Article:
The negative value is a technical necessity so that the value of the order parameter, s(r), will increase from the reactant to the product state. The atom indices indicated are labelled in Fig. 1, as well as the value of s(r) in some of the configurations shown. The value of s(r) in the optimised initial state(s) depends on the DFT method, changing from s(r) ≃ −5.65 Å in the BLYP calculations to s(r) ≃ −5.3 Å in the PBE calculations. Regardless of the DFT method, s(r) ≃ −3.75 Å in the optimised final state after the reaction.

The RETIS (Van Erp, 2007; Cabriolu et al., 2017) method has been adopted to properly sample the transition region. We will briefly describe the method here, and point interested readers to the existing literature for more details (Van Erp, 2007; Riccardi, Dahlen & Van Erp, 2017; Cabriolu et al., 2017; Lervik, Riccardi & Van Erp, 2017; Van Erp et al., 2016).

We define a set of ninter interfaces λiλ0,,λninter1, with λi < λi + 1, sub-dividing the path between product and reactant states along the order parameter s(r). Configurations with s(r) < λ0 are defined as being in the reactant state A, while configurations with s(r) > λninter1 are defined as being in the product state B. Furthermore, ninter −1 sets of path ensembles [i+],i0,,ninter2 are defined which consist of all paths which start at λ0, proceed in the positive direction to cross λi at least once, and end by crossing either λ0 again or by crossing the final interface λninter1. An additional ensemble required to be defined in RETIS is the [0] ensemble, containing all of the paths which begin at λ0, proceed in a backwards direction, and cross λ0 again.

Statistical mechanical arguments can be used to show that the reaction rate coefficient kAB can be expressed as kAB=fAPcross=fAi=0n1PA(λi+i|λi)where the initial flux fA is determined from the average lengths of paths in the [0] and [0+] ensembles fA=1t[0+]+t[0]and the partial crossing probability term, PAi + ii), is the conditional probability that a path crosses interface λi + 1 given it has already crossed λi.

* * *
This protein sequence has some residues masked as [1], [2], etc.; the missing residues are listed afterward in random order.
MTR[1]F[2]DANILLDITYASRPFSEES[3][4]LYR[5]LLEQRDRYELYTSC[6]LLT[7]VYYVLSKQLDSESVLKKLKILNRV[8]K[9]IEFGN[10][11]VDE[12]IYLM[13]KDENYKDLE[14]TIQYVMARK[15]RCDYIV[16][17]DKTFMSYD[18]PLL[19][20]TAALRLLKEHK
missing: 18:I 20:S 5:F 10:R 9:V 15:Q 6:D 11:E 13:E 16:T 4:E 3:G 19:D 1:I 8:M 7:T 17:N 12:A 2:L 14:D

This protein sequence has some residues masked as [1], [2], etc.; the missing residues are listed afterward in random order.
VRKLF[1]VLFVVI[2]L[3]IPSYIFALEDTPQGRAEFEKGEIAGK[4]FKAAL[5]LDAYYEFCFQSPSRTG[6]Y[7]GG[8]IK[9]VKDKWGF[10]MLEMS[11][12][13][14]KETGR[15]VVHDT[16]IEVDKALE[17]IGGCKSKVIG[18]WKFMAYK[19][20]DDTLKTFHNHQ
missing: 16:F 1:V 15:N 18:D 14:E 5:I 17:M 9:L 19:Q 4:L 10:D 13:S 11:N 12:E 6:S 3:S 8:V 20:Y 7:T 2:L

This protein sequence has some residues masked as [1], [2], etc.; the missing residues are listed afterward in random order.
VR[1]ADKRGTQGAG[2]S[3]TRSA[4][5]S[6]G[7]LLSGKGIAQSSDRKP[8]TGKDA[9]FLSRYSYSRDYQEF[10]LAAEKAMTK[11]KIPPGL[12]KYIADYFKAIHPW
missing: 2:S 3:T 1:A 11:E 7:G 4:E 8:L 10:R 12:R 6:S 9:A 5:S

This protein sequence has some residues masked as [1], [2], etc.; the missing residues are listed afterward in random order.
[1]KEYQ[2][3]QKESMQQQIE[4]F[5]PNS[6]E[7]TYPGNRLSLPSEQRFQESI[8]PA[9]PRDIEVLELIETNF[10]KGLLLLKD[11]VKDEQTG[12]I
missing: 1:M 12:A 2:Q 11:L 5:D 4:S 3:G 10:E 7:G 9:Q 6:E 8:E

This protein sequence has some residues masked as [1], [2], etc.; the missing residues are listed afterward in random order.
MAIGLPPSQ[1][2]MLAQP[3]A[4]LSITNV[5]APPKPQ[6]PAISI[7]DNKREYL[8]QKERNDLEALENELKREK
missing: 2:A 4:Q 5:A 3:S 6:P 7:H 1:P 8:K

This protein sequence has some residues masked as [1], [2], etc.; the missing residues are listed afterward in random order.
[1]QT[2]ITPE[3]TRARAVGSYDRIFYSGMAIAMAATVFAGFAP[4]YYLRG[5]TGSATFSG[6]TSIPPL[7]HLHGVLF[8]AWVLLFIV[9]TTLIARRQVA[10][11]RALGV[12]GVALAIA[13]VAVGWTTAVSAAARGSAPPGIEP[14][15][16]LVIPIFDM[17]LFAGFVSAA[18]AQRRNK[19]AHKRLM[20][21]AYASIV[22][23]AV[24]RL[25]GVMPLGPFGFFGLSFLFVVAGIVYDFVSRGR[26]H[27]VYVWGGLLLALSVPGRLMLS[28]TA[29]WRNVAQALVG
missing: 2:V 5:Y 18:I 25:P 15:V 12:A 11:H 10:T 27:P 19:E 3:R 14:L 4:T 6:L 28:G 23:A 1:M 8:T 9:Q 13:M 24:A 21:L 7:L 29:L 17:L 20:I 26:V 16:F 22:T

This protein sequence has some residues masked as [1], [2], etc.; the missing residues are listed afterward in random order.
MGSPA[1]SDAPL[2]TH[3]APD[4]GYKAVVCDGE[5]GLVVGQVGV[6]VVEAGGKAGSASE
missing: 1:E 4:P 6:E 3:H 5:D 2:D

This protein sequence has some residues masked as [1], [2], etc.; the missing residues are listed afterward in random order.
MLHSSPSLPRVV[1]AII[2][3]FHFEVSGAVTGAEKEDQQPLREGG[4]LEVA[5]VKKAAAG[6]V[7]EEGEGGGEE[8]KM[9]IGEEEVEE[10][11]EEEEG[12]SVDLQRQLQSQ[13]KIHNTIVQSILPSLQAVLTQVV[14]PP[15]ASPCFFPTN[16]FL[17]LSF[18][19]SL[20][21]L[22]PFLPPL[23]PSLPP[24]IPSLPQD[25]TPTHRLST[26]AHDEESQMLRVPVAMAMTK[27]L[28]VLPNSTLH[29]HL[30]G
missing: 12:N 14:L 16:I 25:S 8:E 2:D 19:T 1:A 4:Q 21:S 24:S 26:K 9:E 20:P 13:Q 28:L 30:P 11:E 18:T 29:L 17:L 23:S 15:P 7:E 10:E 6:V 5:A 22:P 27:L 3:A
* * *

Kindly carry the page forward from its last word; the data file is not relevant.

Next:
The initial points from which to generate a new path are determined with different Monte Carlo (MC) moves. In PyRETIS, the MC moves used are called shooting, time reversal and ensemble swapping, and were selected with a relative probability of 0.5, 0.25 and 0.25, respectively, according to the developers’ guidelines (Lervik, Riccardi & Van Erp, 2017).

In Table 2 we summarise all RETIS simulations with the same temperature T = 300 K included in this study. We have also completed a number of simulations at different temperatures to investigate the temperature dependence of the reaction rates. Different initial configurations corresponding to the two different reactant minima A1 and A2 were used. All initial paths were generated by the PyRETIS kick method (Lervik, Riccardi & Van Erp, 2017), whereby a path is constructed starting from the initial configuration by altering velocities at each step and only accepting the step if it increases the value of s(r). In some cases, after a short equilibration run simulations were restarted by using the PyRETIS load function (Riccardi et al., 2019a) to start from the final path accepted in the first simulation. In general, initial paths generated by kick (an approach based on a combination of Monte Carlo and BO-MD) can require many cycles to find physically realistic reaction paths; in this particular study, the initial paths agree closely with the real reaction pathways found using RETIS. To facilitate the reproduction of our findings, the inputs files will be provided to the PyRETIS developers to be uploaded on the software website, according to the Open Data initiative (Riccardi, Pantano & Potestio, 2019b).